Hundreds of people rallied in Cork tonight demanding radical action to address the housing crisis as new figures showed that 400 new homes could be developed in vacant upper floors in the heart of the city.
An analysis by Cork City Council has found that there are 423 vacant or under-utilised upper floors in some 260 buildings in the city.
Most are in the heart of the city, where 140 vacant upper floors were identified with potential to create up to 400 new homes.
The council has arranged a seminar next week, with a range of experts, to explore the reasons for such urban vacancy and to explore possible solutions.
The figures emerged as those attending the rally were told the lack of housing is the single greatest problem facing Irish society.
Drawn from trade unions, women’s groups, student unions, housing agencies, and community groups, all united under the umbrella of the Raise the Roof campaign, they demanded radical action on the housing emergency.
The rally, which marched from City Hall to Lapp’s Quay, was addressed by a number of speakers including Barry Murphy of One Cork, the trade union representative group, Gillian Noonan of the Anti Eviction Taskforce, Traveller representative Bridget Carmody, and student activist Anna Heverin.
Mr Murphy described the housing crisis as “the single greatest problem facing our society today”.
“We have record levels of homelessness, record numbers on housing waiting lists, and huge levels of insecurity in the rental sector,” he said.
“We have had housing crises in the past and central to their resolution was the provision of public housing through the State and local authorities.
Ms Carmody said Travellers are 11 times more likely to become homeless.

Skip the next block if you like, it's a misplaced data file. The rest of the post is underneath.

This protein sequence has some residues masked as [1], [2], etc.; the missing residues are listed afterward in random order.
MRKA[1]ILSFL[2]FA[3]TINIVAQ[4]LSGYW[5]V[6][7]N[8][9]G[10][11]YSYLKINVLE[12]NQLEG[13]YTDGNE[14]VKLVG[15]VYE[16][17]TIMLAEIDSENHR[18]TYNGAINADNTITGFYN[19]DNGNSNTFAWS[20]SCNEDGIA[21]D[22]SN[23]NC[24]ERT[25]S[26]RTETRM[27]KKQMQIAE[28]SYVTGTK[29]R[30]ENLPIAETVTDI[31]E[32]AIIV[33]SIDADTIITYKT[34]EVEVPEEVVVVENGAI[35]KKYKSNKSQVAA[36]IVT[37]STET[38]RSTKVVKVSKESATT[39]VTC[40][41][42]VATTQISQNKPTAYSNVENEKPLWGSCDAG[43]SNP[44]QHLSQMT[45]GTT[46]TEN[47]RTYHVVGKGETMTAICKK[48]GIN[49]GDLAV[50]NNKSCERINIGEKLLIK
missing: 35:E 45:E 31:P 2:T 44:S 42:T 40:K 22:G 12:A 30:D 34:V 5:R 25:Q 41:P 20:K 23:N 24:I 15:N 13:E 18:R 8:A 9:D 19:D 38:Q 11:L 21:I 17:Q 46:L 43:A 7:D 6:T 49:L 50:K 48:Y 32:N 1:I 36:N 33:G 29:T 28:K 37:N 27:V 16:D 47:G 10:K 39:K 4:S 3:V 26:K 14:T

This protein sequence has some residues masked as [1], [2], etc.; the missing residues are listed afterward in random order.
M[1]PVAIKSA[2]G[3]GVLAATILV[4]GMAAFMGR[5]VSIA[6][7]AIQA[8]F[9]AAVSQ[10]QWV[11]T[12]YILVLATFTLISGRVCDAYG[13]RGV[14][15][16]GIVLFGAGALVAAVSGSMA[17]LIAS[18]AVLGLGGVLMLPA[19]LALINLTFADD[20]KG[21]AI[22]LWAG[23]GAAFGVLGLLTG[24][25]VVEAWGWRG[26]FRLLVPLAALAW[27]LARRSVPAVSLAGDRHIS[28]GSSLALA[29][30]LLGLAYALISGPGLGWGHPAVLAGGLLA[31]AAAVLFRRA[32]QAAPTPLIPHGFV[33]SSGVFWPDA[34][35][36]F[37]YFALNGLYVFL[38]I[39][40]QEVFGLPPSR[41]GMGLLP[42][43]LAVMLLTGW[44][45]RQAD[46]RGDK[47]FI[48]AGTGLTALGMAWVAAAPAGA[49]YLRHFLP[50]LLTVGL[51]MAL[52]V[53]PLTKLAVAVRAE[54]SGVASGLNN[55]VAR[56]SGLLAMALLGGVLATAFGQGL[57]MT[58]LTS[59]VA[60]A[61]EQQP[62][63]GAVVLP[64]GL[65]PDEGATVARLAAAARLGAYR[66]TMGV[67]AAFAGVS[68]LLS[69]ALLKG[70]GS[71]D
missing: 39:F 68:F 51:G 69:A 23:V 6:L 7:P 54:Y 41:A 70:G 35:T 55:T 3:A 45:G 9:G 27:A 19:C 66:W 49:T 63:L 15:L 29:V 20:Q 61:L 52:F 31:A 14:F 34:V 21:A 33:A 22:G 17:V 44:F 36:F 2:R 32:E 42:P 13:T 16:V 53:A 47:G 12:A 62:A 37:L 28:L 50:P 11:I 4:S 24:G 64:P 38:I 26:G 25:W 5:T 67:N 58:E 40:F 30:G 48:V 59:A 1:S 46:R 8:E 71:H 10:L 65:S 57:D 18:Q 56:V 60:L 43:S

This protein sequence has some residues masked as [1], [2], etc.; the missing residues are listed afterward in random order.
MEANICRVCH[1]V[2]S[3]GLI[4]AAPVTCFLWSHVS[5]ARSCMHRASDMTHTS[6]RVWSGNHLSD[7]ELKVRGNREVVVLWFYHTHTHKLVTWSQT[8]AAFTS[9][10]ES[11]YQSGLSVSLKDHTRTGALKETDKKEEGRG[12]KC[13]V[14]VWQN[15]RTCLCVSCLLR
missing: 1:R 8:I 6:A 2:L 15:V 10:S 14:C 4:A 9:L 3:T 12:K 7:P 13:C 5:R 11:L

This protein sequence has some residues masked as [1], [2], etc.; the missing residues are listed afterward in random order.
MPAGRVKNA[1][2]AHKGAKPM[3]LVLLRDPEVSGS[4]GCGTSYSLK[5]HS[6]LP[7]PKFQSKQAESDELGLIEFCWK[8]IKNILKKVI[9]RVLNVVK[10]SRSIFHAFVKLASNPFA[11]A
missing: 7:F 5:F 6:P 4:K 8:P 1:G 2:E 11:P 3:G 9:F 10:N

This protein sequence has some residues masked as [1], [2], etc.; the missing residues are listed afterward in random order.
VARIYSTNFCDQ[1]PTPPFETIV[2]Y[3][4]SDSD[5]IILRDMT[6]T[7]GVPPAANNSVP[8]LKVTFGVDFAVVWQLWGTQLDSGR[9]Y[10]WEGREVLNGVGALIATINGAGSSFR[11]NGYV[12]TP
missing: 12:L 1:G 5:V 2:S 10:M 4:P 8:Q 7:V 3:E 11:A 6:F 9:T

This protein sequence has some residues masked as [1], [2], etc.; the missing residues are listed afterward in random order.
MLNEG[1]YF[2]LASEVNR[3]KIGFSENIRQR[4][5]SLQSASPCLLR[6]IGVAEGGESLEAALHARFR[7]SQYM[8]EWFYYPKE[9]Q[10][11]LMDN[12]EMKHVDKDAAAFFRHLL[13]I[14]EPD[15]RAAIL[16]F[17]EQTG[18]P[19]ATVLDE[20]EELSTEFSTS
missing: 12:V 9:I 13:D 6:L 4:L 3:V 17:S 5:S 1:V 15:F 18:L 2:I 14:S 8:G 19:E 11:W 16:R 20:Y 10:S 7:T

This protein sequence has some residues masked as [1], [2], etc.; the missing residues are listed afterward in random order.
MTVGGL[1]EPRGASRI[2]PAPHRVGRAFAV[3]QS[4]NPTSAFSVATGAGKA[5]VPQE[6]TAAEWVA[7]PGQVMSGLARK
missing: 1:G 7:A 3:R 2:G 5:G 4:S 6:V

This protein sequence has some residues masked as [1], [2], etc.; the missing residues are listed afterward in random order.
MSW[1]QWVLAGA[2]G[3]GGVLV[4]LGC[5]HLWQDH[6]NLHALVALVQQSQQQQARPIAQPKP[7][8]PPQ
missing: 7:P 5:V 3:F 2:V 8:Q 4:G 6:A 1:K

“During this whole accommodation crisis that has inflicted such suffering on our community, Government funding has been available but has gone unspent. Between 2000 and 2017, €55m earmarked for Traveller accommodation has gone unspent,” she said.
Ms Heverin said just over 400 students were listed as homeless during the last census. “Some of the student accommodation development underway at the moment has cinemas and bowling alleys, with prices as high as €260 a week. Students don’t need cinemas and bowling alleys. They need affordable housing.”
The rally coincided with a meeting of Cork City Council which supported a motion, tabled by the Lord Mayor, Cllr Mick Finn, calling for the housing crisis to be declared a national emergency.
His motion included calls for a dramatic increase in funding for and supply of local authority-led public and affordable housing, the prioritisation of the delivery of housing on public lands, and a ban on evictions into homelessness.
FG councillor Des Cahill branded it a “populist motion” and said the Government has allocated €500m to the city council alone for house building over the coming years and has provided and funded “several instruments” to help those in genuine mortgage distress.
But Sinn Féin councillor Shane O’Shea said the Government’s response to the crisis has been piecemeal.